This Is the Only Way You Can Have a "Safe Christmas Party," Doctor Says

You have to do this one thing if you want your in-person party to be safe.

Christmas is a time when families gather to eat food and share presents, but as we know, the coronavirus pandemic is forcing many to reconsider their holiday plans. Health experts are advising groups not to gather, but not everyone is willing to give up in-person time with their loved ones. And while one expert is dropping his knowledge on the only way you can have a safe in-person gathering this holiday season, it may not be something you'll be thrilled to hear. Michael Osterholm, a member of President-elect Joe Biden's COVID-19 advisory board, says the only way you can have a "safe Christmas party" this year is if your guests quarantine for 10 to 14 days. Read on to learn why this is an essential safety precaution, and for more coronavirus concerns, It Only Takes This Long to Get COVID in a Room With Someone Who Has It.

"There is not a safe Christmas party in this country right now unless everybody for the previous 10 to 14 days were [quarantined]," Osterholm said during a Dec. 10 interview on CNN's New Day. "I don't care if I'm accused of being the Grinch that stole Christmas, but you know what, I want you to be around for next Christmas and the Christmas after that."

Osterholm says people should only be gathering with those they have been "potted" together with—meaning the people you have consistently been around that have not had any outside exposure. According to Osterholm, this will most likely be your immediate family, but not all family members necessarily count.

"If your son and daughter are coming home from college, they are not part of your pot. Either they quarantine for 10 to 14 days or they're not part of what happens at the holidays," he notes.

Osterholm's warnings come at a time when the United States is reaching record high coronavirus numbers. According to The New York Times, the highest day for new COVID cases was Dec. 4 with 229,243 new cases. In comparison, the highest records from the brutal summer of the pandemic didn't even reach 80,000.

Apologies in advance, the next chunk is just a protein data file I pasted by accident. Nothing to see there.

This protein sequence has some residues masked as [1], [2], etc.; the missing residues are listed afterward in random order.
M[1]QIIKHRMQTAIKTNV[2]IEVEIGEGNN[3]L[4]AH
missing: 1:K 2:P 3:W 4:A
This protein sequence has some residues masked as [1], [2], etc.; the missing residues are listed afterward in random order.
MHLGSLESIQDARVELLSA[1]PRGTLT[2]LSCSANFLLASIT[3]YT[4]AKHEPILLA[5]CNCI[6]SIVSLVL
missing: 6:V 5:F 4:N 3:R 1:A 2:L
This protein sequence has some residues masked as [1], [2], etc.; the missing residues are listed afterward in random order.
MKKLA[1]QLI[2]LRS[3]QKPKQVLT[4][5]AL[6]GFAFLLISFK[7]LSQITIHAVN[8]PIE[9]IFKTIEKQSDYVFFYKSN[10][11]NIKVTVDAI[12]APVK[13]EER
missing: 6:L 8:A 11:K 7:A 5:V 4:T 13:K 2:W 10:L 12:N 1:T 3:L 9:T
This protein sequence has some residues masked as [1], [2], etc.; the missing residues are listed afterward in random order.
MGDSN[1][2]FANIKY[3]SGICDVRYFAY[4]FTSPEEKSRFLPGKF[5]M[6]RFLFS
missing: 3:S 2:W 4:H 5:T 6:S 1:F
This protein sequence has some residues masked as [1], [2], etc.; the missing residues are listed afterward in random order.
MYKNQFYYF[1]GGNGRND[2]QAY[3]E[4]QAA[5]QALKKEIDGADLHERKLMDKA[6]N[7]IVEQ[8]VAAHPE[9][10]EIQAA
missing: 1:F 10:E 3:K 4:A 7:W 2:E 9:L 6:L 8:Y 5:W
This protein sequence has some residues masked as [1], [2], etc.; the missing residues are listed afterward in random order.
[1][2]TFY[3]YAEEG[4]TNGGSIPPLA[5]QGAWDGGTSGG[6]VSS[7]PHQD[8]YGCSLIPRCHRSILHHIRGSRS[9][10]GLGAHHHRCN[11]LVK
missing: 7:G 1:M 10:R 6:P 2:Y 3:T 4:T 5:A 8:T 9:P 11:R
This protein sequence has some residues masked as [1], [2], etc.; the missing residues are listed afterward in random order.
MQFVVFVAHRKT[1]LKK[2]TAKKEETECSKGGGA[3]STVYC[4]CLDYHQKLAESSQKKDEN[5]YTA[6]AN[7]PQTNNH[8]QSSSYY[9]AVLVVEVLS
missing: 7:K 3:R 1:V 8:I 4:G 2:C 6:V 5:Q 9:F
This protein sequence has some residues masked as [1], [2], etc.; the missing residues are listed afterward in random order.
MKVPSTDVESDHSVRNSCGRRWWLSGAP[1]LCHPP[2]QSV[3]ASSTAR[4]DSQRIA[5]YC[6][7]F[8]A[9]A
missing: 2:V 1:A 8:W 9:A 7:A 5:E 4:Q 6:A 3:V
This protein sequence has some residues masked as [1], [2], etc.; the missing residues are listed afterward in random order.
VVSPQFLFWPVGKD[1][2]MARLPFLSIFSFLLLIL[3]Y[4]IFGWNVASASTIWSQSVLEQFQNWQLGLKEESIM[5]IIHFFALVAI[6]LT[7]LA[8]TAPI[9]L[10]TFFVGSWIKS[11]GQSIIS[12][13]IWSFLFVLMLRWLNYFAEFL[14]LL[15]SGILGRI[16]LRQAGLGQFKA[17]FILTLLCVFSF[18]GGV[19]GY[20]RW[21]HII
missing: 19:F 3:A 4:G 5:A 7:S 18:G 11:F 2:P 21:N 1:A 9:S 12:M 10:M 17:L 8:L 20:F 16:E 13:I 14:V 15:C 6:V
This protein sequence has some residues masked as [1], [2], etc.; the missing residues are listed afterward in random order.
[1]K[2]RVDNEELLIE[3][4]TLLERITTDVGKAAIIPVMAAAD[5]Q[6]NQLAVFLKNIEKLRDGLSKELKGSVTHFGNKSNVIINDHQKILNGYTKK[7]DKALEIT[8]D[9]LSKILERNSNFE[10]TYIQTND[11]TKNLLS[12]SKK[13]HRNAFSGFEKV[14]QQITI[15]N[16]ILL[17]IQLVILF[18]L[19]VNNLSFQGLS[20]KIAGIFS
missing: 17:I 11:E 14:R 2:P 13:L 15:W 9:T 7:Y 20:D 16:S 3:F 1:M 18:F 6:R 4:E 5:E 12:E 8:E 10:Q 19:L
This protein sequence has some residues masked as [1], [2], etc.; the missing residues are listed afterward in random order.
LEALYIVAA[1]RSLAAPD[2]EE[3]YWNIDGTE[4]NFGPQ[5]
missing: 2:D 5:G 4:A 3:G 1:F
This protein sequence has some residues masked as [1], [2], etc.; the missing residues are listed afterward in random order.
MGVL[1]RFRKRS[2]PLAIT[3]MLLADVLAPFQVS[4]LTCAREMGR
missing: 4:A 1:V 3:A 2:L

And Osterholm is not alone in his holiday assessment. Anthony Fauci, MD, the director of the National Institute of Allergy and Infectious Diseases (NIAID), has also been warning Americans against Christmas gatherings. He even told CBS News on Dec. 7 that this will be the first time in more than 30 years that he is not spending Christmas with his daughters.

Of course, people may still gather despite Osterholm's and Fauci's warnings. But there is more you can do to stay safe on top of the quarantine. For tips from the Centers for Disease Control and Prevention (CDC) on safe holiday gatherings, keep reading, and for more on the virus, This Is When Someone Is Most Likely to Give You COVID, Study Shows.

Wear a mask.

Young millenials celebrate New Year

The CDC is pushing for masks to be worn at any holiday celebration this year—and not just any mask. They say your mask must have two or more layers, and it must be worn over your nose and mouth to fully protect loved ones this Christmas. And for more on mask safety, This Type of Face Mask Isn't Protecting You From COVID, WHO Warns.